The conduct of a well-brought-up girl—that is, her behaviour in various circumstances—will, on the whole, take care of itself. But in this, as in greater matters,
“More harm is wrought through want of thought,
Than e’er through want of heart”;
and the mother will find opportunities to bring before her daughter the necessity for circumspection, reticence, self-control, the duty of consideration for others. Conduct at home is regulated by such plain principles of duty, that I need do no more than say
a word as to the proprieties of life which should be kept up in the home circle as in any other society: behaviour which would be unbecoming in any drawing-room, is unbecoming in that of home.
In the street, the concert-room, the shop, in whatever public places she frequents, the young maiden has a distinct rôle, and must give a little study to her part. It will not do for her to go through the world with open mouth, wide-gazing eyes, head turned to this side and that, heedless tongue, like a child at a fair. But should not the girl behave naturally in public as in private? Alas! the fact is, that none of us, not even the little children, can afford to behave quite naturally, except in so far as use has become second nature to us in the acquired art of conducting ourselves becomingly. Noblesse oblige: maidenly dignity requires the modest eye, the quiet, retiring mien, subdued tones, reticence in regard to emotions of wonder, pleasure, interest, the expression of which might make the young girl a spectacle in the public streets—that is, might cause a passer-by to look at her a second time. For, excepting the children, there is nothing so interesting to be seen in public places as the young maidens approaching womanhood. They cannot fail to attract attention, but they own it to themselves not to lay themselves open to this attention.
One claim, however, the public, in the shape of the casual passer-by, certainly has; he has a right to a gentle, not repellent, if retiring, expression of countenance, and to courtesy, even deference, of tone and manner in any chance encounter; and this, even more if he be in the garb of a working man than if in that of a gentleman. It is worth
while to bear in mind the “Madam, respect the burden,” with which Napoleon Bonaparte moved out of the path of a charcoal-carrier. This propriety of behaviour is mincing affectation if it be no more than a manner put on with the girl’s out-of-door garments: it must be the outcome of what her mother has brought her up to think that she owes to herself and to other people; and from few but a mother can a girl acquire this mark of a gentlewoman.
How to conduct herself in society is a question of enormous interest to the maiden making her début. The subject is so large as to have called forth a literature of its own; but the principle lies in a nutshell. In society, as in the streets and public places, the girl whose mother has caused her to comprehend the respect due to herself, and the respect due to other people, will not make any grave faux pas. She goes into a room persuaded that she has claims upon the respect and consideration of the persons she may meet there; and she moves with ease, talks with quiet confidence, possesses herself in repose of manner. She is persuaded that her rights in this respect are not a matter of successful rivalry, but that each person in the room has equal claims upon her courtesy, and upon that of every other; and that her entertainers for the time being are entitled to peculiar deference. She will preserve self-possession and self-respect in intercourse with those who are socially her superiors, and will behave with deference to her inferiors. So of her intercourse with gentlemen: due self-respect and due respect for them will cause her to conduct herself with the simplicity,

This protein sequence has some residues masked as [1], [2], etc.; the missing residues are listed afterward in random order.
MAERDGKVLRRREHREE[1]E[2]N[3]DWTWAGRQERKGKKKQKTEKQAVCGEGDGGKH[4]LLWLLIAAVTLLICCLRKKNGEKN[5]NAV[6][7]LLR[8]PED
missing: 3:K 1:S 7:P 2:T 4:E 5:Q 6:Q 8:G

courtesy, and ease which she shows in her intercourse with women. In fact, these two principles will carry her with dignity and grace through all social occasions and in all social relations.
And how is the mother to enhance her daughter’s self-respect? Is she to tell her, never so indirectly, that she is clever, pretty, charming, that no one can fail to admire her? If she do, her daughter may, not impossibly, become a forward young woman. No; she must put forward none but common claims. Because she is a woman, because she is a lady, because she is a guest, a fellow guest, because she is a stranger, or because she is a friend—these, and such as these are incontestable claims upon the courteous attention of every person she meets in society. One quietly confident in such claims as these seldom experiences a rebuff. Whatever she may receive or give, over and above, on the score of personal merit, settles itself; but the thing to be established in a girl’s mind is a due sense of the claims she has and of the claims she must yield.